Number Plate Recognition

The front page of the Motoring supplement of today’s Irish Times has an article on speed cameras. At the end it casually mentions that Gardaí expect that the cameras will record 11 million plates a month.

Now, I know we’ve got road problems, but I don’t think that limits the recording of cars to just those actually speeding. That looks to me like the intention is to record the licence plate of every car that passes, as predicted here earlier in the year.

This is a breach of Art. 8 of the European Convention on Human Rights. That convention is also recognised by Irish Statute law. It is also a breach of the Constitutional Right to Privacy enshrined in Art. 40.3.1 of the Constitution and acknowledged in Kennedy and Arnold v Ireland [1987] IR 587. That’s Geraldine Kennedy, the current Editor of the Irish Times, which so casually let this pending scandal slip by.


  • celtictigger says:

    Hey… cease with the Kennedy bashing… the Irish Examiner let the following quote from El Duce slip through without a typefaced eyebrow being raised: “We’re bringing judges into the 21st century, and perhaps the 20th century.” A 200 year leap would probably have killed the older ones!

  • celtictigger says:

    I wonder how this blanket embrace from big brother squares with the data protection act. A car licence plate is information which can be used to identify an individual data subject (the national vehicle driver file apparently doesn’t grasp the concept of 2 people co-owning a car – the vehicle is licenced to 1 person). Therefore, it is effectively a surrogate identifier for a citizen. It does not, as one might initially think, identify the car. It identifies a person associated with the car, when used in conjunction with other data sets in the possession of the Government.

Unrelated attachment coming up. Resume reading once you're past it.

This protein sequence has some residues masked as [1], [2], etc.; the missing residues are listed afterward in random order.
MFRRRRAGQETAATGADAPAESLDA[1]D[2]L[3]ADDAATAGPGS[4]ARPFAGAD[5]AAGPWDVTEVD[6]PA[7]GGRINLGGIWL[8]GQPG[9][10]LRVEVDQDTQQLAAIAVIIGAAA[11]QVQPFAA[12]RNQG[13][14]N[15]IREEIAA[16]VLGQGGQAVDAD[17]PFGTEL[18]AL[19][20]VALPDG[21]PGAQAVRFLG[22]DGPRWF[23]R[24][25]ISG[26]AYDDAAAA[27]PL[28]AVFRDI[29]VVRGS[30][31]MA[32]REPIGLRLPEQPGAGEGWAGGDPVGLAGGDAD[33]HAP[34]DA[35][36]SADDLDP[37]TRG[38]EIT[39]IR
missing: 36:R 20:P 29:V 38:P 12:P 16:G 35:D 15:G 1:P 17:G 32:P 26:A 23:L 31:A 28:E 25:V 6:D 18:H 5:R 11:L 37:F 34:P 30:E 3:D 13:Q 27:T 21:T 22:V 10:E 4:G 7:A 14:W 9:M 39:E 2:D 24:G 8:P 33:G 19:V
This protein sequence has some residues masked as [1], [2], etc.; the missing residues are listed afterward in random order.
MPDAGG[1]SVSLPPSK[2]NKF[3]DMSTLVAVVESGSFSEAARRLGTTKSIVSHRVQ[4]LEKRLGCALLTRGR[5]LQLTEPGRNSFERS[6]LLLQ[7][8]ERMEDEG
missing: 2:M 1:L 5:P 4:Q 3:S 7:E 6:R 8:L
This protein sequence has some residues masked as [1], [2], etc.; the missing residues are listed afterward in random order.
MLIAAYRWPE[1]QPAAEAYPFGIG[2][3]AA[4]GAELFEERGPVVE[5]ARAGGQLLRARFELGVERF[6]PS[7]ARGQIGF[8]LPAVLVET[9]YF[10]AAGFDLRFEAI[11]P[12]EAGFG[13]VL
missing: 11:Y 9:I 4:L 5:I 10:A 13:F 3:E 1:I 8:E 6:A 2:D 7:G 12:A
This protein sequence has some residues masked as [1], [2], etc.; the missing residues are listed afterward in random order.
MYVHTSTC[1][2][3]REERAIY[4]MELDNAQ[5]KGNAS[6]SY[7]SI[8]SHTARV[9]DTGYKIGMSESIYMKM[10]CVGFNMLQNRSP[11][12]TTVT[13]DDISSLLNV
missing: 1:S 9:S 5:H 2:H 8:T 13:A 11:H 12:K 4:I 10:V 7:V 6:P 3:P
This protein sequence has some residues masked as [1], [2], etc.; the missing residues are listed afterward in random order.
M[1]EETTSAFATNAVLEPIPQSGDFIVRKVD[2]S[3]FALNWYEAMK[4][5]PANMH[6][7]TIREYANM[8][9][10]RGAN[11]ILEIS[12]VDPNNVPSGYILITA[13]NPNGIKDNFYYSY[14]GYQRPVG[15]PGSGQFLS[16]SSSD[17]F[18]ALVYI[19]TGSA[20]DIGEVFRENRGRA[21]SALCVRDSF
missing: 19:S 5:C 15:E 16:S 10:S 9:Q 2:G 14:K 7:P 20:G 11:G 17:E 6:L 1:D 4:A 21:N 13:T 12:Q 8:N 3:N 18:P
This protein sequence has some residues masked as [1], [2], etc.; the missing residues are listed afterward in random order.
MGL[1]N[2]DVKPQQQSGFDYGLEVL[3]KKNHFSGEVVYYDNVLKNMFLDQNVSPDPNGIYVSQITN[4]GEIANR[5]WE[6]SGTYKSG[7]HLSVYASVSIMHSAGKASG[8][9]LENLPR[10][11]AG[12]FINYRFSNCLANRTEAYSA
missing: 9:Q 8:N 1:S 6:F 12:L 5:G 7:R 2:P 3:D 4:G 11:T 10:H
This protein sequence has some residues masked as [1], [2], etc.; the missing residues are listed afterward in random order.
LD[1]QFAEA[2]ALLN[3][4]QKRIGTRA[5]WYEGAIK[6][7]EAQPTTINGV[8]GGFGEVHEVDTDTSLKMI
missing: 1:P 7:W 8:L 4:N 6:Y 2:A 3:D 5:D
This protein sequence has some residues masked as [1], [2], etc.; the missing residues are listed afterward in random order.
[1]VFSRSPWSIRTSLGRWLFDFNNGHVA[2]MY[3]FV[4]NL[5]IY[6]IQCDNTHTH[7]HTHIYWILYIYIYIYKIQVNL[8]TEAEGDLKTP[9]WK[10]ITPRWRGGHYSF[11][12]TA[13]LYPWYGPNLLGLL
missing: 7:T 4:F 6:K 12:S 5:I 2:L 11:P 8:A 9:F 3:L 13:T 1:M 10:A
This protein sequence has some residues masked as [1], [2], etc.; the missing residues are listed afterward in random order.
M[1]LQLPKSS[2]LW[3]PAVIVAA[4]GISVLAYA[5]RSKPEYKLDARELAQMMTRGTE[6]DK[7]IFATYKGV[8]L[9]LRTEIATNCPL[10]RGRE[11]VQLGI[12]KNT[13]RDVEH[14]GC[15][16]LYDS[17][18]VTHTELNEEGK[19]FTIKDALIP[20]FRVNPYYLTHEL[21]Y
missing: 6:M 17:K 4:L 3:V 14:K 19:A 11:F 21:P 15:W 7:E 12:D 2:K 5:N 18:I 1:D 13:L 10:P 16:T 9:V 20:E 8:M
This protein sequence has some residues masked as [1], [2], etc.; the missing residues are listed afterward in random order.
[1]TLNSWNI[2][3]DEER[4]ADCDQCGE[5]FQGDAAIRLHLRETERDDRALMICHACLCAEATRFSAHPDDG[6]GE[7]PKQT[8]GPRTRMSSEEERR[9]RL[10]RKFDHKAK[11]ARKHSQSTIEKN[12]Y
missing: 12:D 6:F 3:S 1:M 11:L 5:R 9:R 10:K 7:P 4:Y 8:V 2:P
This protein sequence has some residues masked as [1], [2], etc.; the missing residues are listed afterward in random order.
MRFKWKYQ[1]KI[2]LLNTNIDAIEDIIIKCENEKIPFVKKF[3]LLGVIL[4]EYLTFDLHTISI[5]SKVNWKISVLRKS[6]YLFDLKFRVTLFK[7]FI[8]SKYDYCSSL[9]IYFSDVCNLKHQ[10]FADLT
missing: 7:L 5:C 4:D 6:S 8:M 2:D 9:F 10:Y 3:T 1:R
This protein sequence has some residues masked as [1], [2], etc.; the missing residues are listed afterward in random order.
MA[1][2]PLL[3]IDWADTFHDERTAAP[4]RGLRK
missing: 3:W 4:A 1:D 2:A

This information can be captured and retained, but under the DPA data subjects need to give consent to having their data captured for a specific purpose and the retention of that data is not permitted beyond the life of that purpose.

    The constabulary can request information that is held to support them in the investigation & detection of a crime.

    However it could be argued that the retention of ALL licence plate scans on a JIC basis (Just-In-Case) would be akin to a direct marketing firm retaining the mobile phone numbers of people who responded to a text for unspecified direct marketing purposes. If memory serves me correctly that’s pretty much what happened in the only conviction we’ve had for breaches of the Data Protection Act.

    Our car is in the wife’s name (Mrs. C.Tigger). She would like the Minister to tell her what purpose her licence plate is being held for in this database, for how long the data will be retained, who the data controller is so she can complain if there is a problem.

    She would also like to opt-out of any unsolicited mail or telephone contact that might arise from the capture of this information.

  • Hmm… it’s the age-old debate between civil rights and safety!

  • Simon McGarr says:

    But Adam, how does an ongoing record, as opposed to live monitoring, improve safety?

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